Otsuka People Talk

Otsuka Welfare Clinic Administrative Staff

The Otsuka Welfare Clinic is a free medical clinic in Peshawar, Pakistan that assists Afghan refugees. The clinic was launched by Otsuka Pharmaceutical and Otsuka Pakistan Ltd. in 2003 with the assistance of 24 Otsuka Group companies.
Here are four employees talking about their experiences working Otsuka Welfare Clinic.

“Special Interviews” are interviews with people who are not Otsuka employees but whose work is related to Otsuka.

April 2014

The Otsuka Welfare Clinic was established in 2003 in Peshawar. Since
the 9/11 terror attacks, 1.8 million Afghan refugees have fled to
Pakistan. Seeing firsthand that these refugees did not have access to
adequate healthcare, Otsuka Pharmaceutical, working in partnership
with 24 Otsuka Group companies doing business in Western Asia and
Arab countries, founded the Otsuka Welfare Clinic to provide free
treatment for a wide range of diseases out of a strong desire to provide health care to the people in the region.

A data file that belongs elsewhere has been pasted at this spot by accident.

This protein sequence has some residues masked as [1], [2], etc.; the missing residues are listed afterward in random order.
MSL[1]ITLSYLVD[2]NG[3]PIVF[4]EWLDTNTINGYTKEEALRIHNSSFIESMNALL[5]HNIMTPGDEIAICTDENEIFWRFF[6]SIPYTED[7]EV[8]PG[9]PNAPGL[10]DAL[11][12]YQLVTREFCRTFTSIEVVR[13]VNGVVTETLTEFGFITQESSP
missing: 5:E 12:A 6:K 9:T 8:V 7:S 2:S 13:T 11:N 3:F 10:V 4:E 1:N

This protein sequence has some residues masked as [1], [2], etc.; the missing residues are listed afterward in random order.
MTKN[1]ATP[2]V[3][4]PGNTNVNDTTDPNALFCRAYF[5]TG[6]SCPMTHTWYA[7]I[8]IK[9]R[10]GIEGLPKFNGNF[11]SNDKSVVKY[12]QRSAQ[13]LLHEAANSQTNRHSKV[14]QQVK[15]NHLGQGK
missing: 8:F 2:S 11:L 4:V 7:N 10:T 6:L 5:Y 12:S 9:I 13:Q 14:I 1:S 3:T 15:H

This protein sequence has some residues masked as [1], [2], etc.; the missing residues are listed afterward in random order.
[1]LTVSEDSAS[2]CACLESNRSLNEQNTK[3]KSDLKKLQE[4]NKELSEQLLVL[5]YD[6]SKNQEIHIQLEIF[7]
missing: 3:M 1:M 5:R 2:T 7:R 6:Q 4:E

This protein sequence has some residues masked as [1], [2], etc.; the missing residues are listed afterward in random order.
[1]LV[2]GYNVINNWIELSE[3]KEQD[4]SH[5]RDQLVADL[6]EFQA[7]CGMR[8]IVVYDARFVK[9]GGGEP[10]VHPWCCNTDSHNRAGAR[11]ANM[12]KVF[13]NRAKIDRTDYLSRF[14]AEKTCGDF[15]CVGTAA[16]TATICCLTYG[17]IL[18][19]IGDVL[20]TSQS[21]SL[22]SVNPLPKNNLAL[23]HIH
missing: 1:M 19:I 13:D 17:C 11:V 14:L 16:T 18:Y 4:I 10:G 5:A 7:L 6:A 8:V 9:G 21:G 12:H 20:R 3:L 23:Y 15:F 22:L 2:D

Even today, the conflict drags on, and 1~1.2 million refugees are living in Pakistan. The clinic has treated more than 700,000 people in the past 10 years.

Regional Sales Manager,
with Otsuka Pakistan Ltd. for 23 years

In Peshawar there have been other free medical clinics but Otsuka Welfare Clinic is unique, because for the past 10 years we have continuously provided healthcare services to Afghan refugees who have fled to Pakistan, while others have closed down. I feel that it is a wonderful thing when those who have the resources help those who are in need. This type of corporate social responsibility is needed to build a better world. I am very proud of the services Otsuka Welfare Clinic has been able to provide.

National Sales Manager,
with Otsuka Pakistan Ltd. for 23 years

I joined Otsuka straight out of college. Otsuka is where I started my career and it is here where I gained confidence and self-respect. I’m proud of being part of an organization that allows me and other staff to develop our sense of caring and dignity. That is why I was thrilled when I was appointed to be part of the Otsuka Welfare Clinic project. I oversaw the program from the very beginning and helped select the building for the clinic, drug purchases, hiring of staff and registration with government functionaries.


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